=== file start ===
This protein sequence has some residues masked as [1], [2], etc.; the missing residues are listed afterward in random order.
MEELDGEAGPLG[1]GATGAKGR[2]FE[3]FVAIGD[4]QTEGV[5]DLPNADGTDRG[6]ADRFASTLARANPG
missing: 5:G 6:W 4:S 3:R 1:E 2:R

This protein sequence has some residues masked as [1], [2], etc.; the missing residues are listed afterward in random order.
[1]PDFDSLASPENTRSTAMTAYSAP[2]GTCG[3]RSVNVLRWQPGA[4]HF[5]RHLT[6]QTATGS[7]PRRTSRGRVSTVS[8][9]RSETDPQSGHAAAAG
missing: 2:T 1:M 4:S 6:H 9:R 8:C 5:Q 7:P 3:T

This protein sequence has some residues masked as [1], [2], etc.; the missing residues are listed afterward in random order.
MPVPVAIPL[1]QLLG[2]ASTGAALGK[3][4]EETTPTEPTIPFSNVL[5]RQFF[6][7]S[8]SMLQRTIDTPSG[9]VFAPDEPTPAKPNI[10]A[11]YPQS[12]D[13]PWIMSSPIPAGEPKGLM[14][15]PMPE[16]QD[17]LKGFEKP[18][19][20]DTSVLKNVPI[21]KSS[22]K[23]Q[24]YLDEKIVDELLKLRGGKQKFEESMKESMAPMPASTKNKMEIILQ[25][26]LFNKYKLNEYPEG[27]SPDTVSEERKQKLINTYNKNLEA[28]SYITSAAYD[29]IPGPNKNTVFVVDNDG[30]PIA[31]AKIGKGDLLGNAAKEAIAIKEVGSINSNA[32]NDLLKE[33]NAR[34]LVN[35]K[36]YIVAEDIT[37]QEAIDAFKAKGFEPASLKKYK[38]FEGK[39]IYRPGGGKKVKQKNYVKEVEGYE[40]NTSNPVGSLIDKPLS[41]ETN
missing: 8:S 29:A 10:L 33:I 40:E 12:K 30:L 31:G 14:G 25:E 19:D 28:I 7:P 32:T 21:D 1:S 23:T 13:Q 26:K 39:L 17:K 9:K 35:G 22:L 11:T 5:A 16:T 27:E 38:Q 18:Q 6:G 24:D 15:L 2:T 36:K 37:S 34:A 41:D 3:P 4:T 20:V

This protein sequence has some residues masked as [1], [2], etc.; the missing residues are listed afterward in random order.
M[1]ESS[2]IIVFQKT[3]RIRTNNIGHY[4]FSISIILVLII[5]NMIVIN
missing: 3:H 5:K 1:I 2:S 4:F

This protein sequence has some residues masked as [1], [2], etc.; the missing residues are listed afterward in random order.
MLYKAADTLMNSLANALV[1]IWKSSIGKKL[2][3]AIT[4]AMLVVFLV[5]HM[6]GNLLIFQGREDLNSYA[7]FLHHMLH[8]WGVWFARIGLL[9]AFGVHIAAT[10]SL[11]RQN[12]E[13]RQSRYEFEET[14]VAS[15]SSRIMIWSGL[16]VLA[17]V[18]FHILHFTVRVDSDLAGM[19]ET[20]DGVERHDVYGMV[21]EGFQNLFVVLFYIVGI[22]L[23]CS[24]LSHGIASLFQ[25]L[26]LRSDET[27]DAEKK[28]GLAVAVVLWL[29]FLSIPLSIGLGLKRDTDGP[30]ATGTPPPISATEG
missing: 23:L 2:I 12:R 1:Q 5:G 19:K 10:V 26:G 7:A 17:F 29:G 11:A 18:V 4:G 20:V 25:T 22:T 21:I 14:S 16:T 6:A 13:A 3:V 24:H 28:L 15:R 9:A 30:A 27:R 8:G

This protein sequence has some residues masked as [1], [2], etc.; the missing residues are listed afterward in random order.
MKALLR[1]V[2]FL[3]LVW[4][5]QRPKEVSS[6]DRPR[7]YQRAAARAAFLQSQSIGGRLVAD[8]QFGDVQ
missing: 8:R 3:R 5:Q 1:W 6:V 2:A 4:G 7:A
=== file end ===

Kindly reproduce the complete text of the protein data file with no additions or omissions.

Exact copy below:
This protein sequence has some residues masked as [1], [2], etc.; the missing residues are listed afterward in random order.
MEELDGEAGPLG[1]GATGAKGR[2]FE[3]FVAIGD[4]QTEGV[5]DLPNADGTDRG[6]ADRFASTLARANPG
missing: 5:G 6:W 4:S 3:R 1:E 2:R

This protein sequence has some residues masked as [1], [2], etc.; the missing residues are listed afterward in random order.
[1]PDFDSLASPENTRSTAMTAYSAP[2]GTCG[3]RSVNVLRWQPGA[4]HF[5]RHLT[6]QTATGS[7]PRRTSRGRVSTVS[8][9]RSETDPQSGHAAAAG
missing: 2:T 1:M 4:S 6:H 9:R 8:C 5:Q 7:P 3:T

This protein sequence has some residues masked as [1], [2], etc.; the missing residues are listed afterward in random order.
MPVPVAIPL[1]QLLG[2]ASTGAALGK[3][4]EETTPTEPTIPFSNVL[5]RQFF[6][7]S[8]SMLQRTIDTPSG[9]VFAPDEPTPAKPNI[10]A[11]YPQS[12]D[13]PWIMSSPIPAGEPKGLM[14][15]PMPE[16]QD[17]LKGFEKP[18][19][20]DTSVLKNVPI[21]KSS[22]K[23]Q[24]YLDEKIVDELLKLRGGKQKFEESMKESMAPMPASTKNKMEIILQ[25][26]LFNKYKLNEYPEG[27]SPDTVSEERKQKLINTYNKNLEA[28]SYITSAAYD[29]IPGPNKNTVFVVDNDG[30]PIA[31]AKIGKGDLLGNAAKEAIAIKEVGSINSNA[32]NDLLKE[33]NAR[34]LVN[35]K[36]YIVAEDIT[37]QEAIDAFKAKGFEPASLKKYK[38]FEGK[39]IYRPGGGKKVKQKNYVKEVEGYE[40]NTSNPVGSLIDKPLS[41]ETN
missing: 8:S 29:A 10:L 33:I 40:E 12:K 30:L 31:G 14:G 25:E 19:D 28:I 7:P 32:T 21:D 1:S 23:T 13:Q 26:K 39:L 17:K 9:K 35:G 22:L 11:T 5:A 16:T 27:E 38:Q 18:Q 6:G 24:D 15:L 2:T 36:K 37:S 34:A 41:D 3:P 4:T 20:V

This protein sequence has some residues masked as [1], [2], etc.; the missing residues are listed afterward in random order.
M[1]ESS[2]IIVFQKT[3]RIRTNNIGHY[4]FSISIILVLII[5]NMIVIN
missing: 3:H 5:K 1:I 2:S 4:F

This protein sequence has some residues masked as [1], [2], etc.; the missing residues are listed afterward in random order.
MLYKAADTLMNSLANALV[1]IWKSSIGKKL[2][3]AIT[4]AMLVVFLV[5]HM[6]GNLLIFQGREDLNSYA[7]FLHHMLH[8]WGVWFARIGLL[9]AFGVHIAAT[10]SL[11]RQN[12]E[13]RQSRYEFEET[14]VAS[15]SSRIMIWSGL[16]VLA[17]V[18]FHILHFTVRVDSDLAGM[19]ET[20]DGVERHDVYGMV[21]EGFQNLFVVLFYIVGI[22]L[23]CS[24]LSHGIASLFQ[25]L[26]LRSDET[27]DAEKK[28]GLAVAVVLWL[29]FLSIPLSIGLGLKRDTDGP[30]ATGTPPPISATEG
missing: 23:L 2:I 12:R 1:Q 5:G 19:K 10:V 26:G 7:A 17:F 29:G 11:A 18:V 4:G 20:V 25:T 22:T 21:I 14:S 16:T 6:A 13:A 3:V 24:H 28:L 15:R 9:A 30:A 27:R 8:G

This protein sequence has some residues masked as [1], [2], etc.; the missing residues are listed afterward in random order.
MKALLR[1]V[2]FL[3]LVW[4][5]QRPKEVSS[6]DRPR[7]YQRAAARAAFLQSQSIGGRLVAD[8]QFGDVQ
missing: 8:R 3:R 5:Q 1:W 6:V 2:A 4:G 7:A